The SARS-CoV-2 has infected over 71.8 million individuals worldwide and has claimed more than 1.6 million lives. While various vaccines are already developed and being administered to frontline health workers, and vulnerable individuals, the drug design progression against this infection is still in its infancy.
This study in context focuses on the receptor-binding domain (RBD) of the spike protein of the SARS-CoV-2. A wide array of spike proteins envelope the virus, resembling a corona.
These spike proteins are the key infection machinery of the SARS-CoV-2 virus. They bind to the host receptors (angiotensin-converting enzyme 2, ACE2), enabling the virus's entry into the host. However, the spike is prone to mutations that may lead to resistance against drug therapeutics.
Properly comprehending the spike protein's functioning will enable an effective therapeutics design for SARS-CoV-2 and other probable SARS epidemics in the future.
Dr Dhiman Ray, Dr Ly Le, and Dr Ioan Andricioaei, from the Department of Chemistry and the Department of Physics, University of California-Irvine, present an insight into the RBD dynamics with physically distant residues in the spike pro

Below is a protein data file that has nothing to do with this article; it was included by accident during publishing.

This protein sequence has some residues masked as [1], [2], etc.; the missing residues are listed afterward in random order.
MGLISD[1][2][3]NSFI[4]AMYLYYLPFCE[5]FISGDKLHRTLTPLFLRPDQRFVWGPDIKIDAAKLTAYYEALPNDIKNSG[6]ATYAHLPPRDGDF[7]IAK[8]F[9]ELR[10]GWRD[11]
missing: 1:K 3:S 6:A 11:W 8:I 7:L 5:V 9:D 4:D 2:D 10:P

tein, elaborating on the importance of predicted mutations and distant allosteric binding sites for therapeutics.
Their research primarily focuses on the effect of distant residues on the dynamics of the spike protein's structural transition leading to the RBD-up conformation.
The study team presented this as the RBD opening transition in the SARS-CoV-2 spike protein: undergoing the down to up transition leading to the binding to the human ACE2 receptor. If this binding is inhibited altogether, there is a higher degree of barrier towards the infection.
In order to identify the distant residues that show correlated motion coupled to RBD opening and closing dynamics, the study team used a novel approach: correlating backbone dihedral angles with the slowest independent component, which could identify a small number of non-RBD residues strongly influencing the conformational change of the spike.